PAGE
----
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America's Next Top Polluter

As shareholders of Tyson Foods, Inc. consider a resolution on Friday that would require the food giant to institute a "water stewardship" policy, new data shows the company regularly dumps a higher volume of pollution into waterways than companies like ExxonMobil and Dow Chemical.

An Environment Illinois analysis shows Tyson and its subsidiaries released 104 million pounds of pollution to surface waters from 2010 to 2014, nearly seven times the volume of surface water discharges by Exxon during those years.

"Tyson is dumping a huge volume of pollution into our waterways," said Brittany King, campaign organizer with Environment Illinois. "That's why Tyson's shareholders should vote to ensure that the company cleans up its act."

Filed by the American Baptist Home Mission Societies, with four investor co-filers from the Interfaith Center on Corporate Responsibility, the resolution being considered Friday at Tyson's annual meeting in Springdale, Arkansas, would require the company to "reduce risks of water contamination" from its thousands of facilities, suppliers, and contractors across the U.S.

"Water is more than a community issue; access to clean, refreshing, life-giving water is a human right," said Michaele Birdsall, treasurer and deputy executive director, American Baptist Home Mission Societies.

"Because we continue to be as committed to the environmental and social performance of the companies in our investment portfolio as we are to their financial performance, we offer a resolution for a vote by all Tyson shareholders that addresses the availability of clean and safe water for all people. Corporate policies that protect water in communities where they operate are fundamental to corporations' social responsibility to society."

The data issued by Environment Illinois comes from the Toxics Release Inventory, the federal government's database of self-reported releases of pollutants into the nation's waterways. In Illinois, one of Tyson's facilities released 2,065,975 pounds of pollution into local waterways in 2014 alone.

Much of the pollution from Tyson's facilities is in the form of nitrate compounds, which can contribute to algal blooms and dead zones, and also pose threats to human health, including "blue baby syndrome" for infants.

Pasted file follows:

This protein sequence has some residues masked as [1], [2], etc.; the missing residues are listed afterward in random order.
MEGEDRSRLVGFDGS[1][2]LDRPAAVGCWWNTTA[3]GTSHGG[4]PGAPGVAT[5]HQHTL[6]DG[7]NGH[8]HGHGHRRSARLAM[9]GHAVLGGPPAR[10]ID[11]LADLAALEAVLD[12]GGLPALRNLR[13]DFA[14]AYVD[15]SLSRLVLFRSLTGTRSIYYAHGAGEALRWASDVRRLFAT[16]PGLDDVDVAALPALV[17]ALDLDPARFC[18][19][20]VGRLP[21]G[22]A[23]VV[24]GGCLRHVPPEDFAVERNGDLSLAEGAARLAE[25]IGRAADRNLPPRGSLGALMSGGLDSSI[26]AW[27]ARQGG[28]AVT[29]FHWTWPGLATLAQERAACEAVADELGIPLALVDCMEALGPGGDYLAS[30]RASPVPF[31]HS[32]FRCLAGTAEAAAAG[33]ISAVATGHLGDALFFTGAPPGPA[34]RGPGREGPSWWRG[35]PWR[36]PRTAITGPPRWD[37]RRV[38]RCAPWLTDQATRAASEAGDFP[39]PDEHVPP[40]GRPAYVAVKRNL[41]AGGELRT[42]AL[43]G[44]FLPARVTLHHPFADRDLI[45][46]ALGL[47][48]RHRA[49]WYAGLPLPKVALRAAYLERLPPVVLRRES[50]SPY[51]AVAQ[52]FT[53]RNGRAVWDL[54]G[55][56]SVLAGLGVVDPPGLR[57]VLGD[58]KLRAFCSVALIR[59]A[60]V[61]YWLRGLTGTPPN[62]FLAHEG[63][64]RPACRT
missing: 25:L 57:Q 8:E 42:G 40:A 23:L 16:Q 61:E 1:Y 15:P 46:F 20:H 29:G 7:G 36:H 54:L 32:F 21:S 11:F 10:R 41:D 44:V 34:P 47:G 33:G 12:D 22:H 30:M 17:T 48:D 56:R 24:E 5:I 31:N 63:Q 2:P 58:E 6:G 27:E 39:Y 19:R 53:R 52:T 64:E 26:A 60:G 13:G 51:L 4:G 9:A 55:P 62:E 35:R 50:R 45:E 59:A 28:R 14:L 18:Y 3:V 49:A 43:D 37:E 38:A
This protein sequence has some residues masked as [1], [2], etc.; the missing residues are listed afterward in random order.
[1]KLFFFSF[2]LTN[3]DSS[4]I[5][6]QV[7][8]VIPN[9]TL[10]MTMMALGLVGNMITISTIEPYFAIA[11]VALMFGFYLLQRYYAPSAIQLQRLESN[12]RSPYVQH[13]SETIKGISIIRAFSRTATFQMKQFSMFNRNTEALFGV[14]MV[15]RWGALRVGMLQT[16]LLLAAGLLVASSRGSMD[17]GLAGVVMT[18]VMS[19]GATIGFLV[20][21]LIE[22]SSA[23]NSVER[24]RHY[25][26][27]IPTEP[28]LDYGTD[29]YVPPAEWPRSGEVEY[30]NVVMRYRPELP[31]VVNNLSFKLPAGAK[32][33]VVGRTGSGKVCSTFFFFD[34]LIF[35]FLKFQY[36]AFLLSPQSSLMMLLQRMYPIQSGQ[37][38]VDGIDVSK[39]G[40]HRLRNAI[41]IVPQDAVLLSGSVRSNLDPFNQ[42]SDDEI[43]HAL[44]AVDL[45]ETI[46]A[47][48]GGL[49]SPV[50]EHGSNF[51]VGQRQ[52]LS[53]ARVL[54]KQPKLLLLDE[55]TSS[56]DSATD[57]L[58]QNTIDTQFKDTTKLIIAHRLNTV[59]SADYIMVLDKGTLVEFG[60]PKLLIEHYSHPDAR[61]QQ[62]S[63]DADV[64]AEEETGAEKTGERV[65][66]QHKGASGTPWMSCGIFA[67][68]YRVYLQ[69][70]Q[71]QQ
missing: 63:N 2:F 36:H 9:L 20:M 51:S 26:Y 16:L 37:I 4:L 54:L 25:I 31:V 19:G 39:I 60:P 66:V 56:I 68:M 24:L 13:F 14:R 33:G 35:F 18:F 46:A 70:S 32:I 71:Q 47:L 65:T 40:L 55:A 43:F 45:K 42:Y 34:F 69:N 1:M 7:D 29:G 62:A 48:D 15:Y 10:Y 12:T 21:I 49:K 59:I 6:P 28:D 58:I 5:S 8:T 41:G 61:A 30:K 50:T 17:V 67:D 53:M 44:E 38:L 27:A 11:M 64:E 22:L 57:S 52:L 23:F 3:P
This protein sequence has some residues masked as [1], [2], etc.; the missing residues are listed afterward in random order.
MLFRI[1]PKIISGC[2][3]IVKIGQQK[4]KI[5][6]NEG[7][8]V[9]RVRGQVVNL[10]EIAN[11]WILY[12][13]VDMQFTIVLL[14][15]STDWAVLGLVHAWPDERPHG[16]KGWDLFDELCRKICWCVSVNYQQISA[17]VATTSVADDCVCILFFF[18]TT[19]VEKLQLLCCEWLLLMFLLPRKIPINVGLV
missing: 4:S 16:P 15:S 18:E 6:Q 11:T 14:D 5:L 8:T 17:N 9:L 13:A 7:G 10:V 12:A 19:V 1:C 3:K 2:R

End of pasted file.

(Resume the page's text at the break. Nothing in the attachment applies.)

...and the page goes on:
The Toxics Release Inventory does not include other sources of pollution from Tyson's supply chain, such as manure from factory farms that raise chickens and other livestock for the company. According to the company's website, Tyson's supply chain includes agribusiness in Illinois.

Environment Illinois said Tyson Foods and other agribusinesses should reduce their water pollution by taking responsibility for manure from factory farms, requiring comprehensive efforts to minimize fertilizer runoff wherever grain is grown for their livestock, and cutting direct discharges of nitrates and other compounds at processing plants.

If Tyson fails to adopt Friday's shareholder resolution, Illinois will need its own policies to curb pollution from it and other corporate agribusinesses. Environment Illinois is supporting an effort to close loopholes allowing factory farms to expand without new permits.

"If we want clean water in our rivers, our lakes, and our drinking water sources," said King, "companies like Tyson will have to dramatically cut pollution from their operations."

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See also:

* Six Bids On Ballot For Shareholders At Tyson Foods | Transparency Among Issues; Execs Urge 'No' Across Board.

* Institutional Investors To Big Food: Come Clean On Water Risks.

* Sourcewatch: Tyson Foods.

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Previously in Tyson: Tyson Foods' Secret Recipe For Carving Up Workers' Comp.

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Bonus Video: Tyson Tortures Chickens.

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Comments welcome.



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Posted on February 4, 2016


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